Today, all of North America will witness an eclipse of the sun for the first time in 99 years, where the Moon will pass in front of the Sun casting darkness across swathes of the Earth's surface.
Dubbed the Great American Eclipse, the moment will see the Sun, the Moon and the Earth become perfectly aligned in a once-in-a-lifetime celestial spectacle seen from the Pacific Ocean to the Atlantic Ocean.
Although we won't see a perfect alignment in the UK, we will be able to see a partial eclipse (where the moon covers only a part of the sun).
Who will see it?
Everyone in North America, parts of South America, Africa and Europe - including the UK - will see at least a partial solar eclipse, where the moon covers only a part of the sun.
However, 14 states across the United States will experience a total solar eclipse with more than two minutes of darkness descending in the middle of the day over the course of 100 minutes.
More than 12 million Americans live inside the path of totality and more than half of the nation live within 400 miles of it. Millions more are expected to travel to cities along the path to witness the phenomenon.
What causes an eclipse?
The diameter of the Sun is 400 times that of the Moon but it lies 400 times further away - which means if you are in exactly the right alignment on the surface of the Earth at the right time, you will see the two celestial bodies overlap exactly.
Where can I see the eclipse in the UK?
Sadly Brits won't get a total eclipse like our friends across the pond, but we will be treated to a slight partial eclipse which will still be worth watching.
It will be visible in parts of England, Wales, Scotland and Northern Ireland from around 19:35 on August 21 - but make sure you're in a spot where there's no cloud.
What areas will see total blackout?
Anyone within the path of totality will see the sky become dark for several minutes as the moon completely covers the sun. The path is relatively thin, around 70 miles wide, and stretches from Salem, Oregon to Charleston, South Carolina.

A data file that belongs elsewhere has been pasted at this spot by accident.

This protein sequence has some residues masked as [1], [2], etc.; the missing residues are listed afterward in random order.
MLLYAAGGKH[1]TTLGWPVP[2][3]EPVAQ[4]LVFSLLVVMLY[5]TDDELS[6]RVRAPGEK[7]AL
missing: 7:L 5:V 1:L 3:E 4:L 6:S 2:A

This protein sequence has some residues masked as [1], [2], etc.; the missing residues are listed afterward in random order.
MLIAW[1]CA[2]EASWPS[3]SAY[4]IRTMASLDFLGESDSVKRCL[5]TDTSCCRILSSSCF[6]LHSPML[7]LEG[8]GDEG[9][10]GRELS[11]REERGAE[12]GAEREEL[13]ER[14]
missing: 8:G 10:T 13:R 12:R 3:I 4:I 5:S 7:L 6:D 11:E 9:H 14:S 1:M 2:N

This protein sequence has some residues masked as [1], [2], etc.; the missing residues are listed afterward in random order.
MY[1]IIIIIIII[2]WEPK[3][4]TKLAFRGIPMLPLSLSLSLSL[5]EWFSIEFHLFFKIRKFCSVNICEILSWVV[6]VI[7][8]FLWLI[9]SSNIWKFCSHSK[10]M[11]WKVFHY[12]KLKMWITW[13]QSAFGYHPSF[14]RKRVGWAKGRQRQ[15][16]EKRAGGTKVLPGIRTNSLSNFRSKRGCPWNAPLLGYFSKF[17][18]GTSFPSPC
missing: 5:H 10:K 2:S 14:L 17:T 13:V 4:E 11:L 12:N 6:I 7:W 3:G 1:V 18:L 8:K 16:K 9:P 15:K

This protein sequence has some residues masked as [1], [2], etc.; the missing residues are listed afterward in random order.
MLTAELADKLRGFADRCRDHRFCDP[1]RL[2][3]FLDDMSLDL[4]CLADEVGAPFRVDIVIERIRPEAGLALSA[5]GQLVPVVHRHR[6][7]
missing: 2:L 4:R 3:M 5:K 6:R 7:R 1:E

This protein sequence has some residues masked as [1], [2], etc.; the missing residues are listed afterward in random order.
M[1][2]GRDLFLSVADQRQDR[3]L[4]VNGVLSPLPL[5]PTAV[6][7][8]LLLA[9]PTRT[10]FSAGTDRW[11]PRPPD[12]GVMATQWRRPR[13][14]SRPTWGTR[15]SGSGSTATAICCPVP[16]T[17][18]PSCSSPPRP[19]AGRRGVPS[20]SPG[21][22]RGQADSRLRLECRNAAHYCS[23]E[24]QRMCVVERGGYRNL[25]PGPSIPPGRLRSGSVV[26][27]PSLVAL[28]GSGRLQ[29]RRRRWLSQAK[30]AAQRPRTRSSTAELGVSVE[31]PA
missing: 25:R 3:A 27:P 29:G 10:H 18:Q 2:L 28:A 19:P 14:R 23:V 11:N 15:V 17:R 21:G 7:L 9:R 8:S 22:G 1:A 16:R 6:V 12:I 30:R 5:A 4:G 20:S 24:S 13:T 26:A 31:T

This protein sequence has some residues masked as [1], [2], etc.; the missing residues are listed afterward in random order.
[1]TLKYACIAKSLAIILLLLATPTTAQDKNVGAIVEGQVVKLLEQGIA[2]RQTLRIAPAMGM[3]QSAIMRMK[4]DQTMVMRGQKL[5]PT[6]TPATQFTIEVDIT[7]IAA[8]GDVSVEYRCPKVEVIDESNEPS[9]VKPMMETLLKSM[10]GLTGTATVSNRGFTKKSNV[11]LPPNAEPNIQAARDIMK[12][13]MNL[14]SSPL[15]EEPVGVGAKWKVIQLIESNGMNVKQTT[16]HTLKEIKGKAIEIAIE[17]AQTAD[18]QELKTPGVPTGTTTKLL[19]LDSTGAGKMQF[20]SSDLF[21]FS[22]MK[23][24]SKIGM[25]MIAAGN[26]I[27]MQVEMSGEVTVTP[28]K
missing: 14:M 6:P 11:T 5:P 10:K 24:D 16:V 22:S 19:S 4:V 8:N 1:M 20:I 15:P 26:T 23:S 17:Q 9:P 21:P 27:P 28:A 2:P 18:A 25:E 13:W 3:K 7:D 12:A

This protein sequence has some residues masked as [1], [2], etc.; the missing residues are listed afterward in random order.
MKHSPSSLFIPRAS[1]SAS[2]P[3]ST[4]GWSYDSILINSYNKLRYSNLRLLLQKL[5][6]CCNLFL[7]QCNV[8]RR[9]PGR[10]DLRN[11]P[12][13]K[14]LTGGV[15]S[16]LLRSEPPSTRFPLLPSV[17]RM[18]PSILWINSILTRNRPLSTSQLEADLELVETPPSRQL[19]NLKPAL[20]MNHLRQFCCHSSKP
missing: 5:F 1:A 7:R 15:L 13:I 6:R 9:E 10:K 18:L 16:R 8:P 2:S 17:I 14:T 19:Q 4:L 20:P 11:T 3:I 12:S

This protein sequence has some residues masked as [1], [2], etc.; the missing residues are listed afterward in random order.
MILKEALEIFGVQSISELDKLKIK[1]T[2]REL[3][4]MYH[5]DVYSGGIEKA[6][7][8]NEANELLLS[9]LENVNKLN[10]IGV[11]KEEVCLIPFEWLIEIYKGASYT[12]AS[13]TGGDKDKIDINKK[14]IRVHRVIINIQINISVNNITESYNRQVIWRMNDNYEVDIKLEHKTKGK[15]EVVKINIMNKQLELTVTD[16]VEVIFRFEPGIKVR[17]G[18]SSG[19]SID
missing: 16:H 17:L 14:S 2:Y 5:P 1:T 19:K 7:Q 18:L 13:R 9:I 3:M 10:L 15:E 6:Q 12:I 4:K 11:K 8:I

It will first be seen at Lincoln Beach, Oregon at 9:05 PDT, with totality beginning at 10:16 PDT.
Over the next 90 minutes, it will cross through Oregon, Idaho, Wyoming, Montana, Nebraska, Iowa, Kansas, Missouri, Illinois, Kentucky, Tennessee, Georgia, and North and end near Charleston, South Carolina at 14:28 EDT.
The lunar shadow will leave the US at 04:09 EDT.
Its longest duration will be near Carbondale, Illinois, where the sun will be completely covered for two minutes and 40 seconds.
What time can I see the total eclipse?
Here are the mid-eclipse times for some of the major towns and cities along the path of totality, according to Nasa. All times are local.
Will there be a live stream?
Yes - Nasa will host an Eclipse Megacast for four hours during the eclipse which will be picked up by local, national and international TV stations. You can also follow all the action via the Telegraph.
How can I see it safely?
Never look directly at the Sun, even through sunglasses or dark material such as a bin liner or photographic negative.
Makeshift filters may not screen out the harmful infrared radiation that can burn the retina of the eye risking permanent eye damage and blindness.
Also, viewers must never use binoculars or a telescope.
Wear special eclipse viewing glasses - not ordinary sunglasses - or construct a simple pinhole camera which projects an image of the Sun onto a blank piece of paper.
When will Britain next see a solar eclipse?
There was a pretty spectacular eclipse in Britain in March 2015, but the last total eclipse in the UK was in August 1999.
You might be waiting a while for the next decent one too - it won't take place until August 12, 2026. On that date up to 95 per cent of the Sun will be obscured.
Britain will not see a total solar eclipse until September 23, 2090.
Total solar eclipses in history
Eclipses have both fascinated and terrified civilisations for centuries.
When King Henry I of England, the son of William the Conqueror, died in 1133, his death happened to coincide with a total solar eclipse plummeting the nation into darkness for four minutes and 38 seconds.
Historian William of Malmesbury wrote in 1140 that "the darkness was so great that people at first thought the world was ending."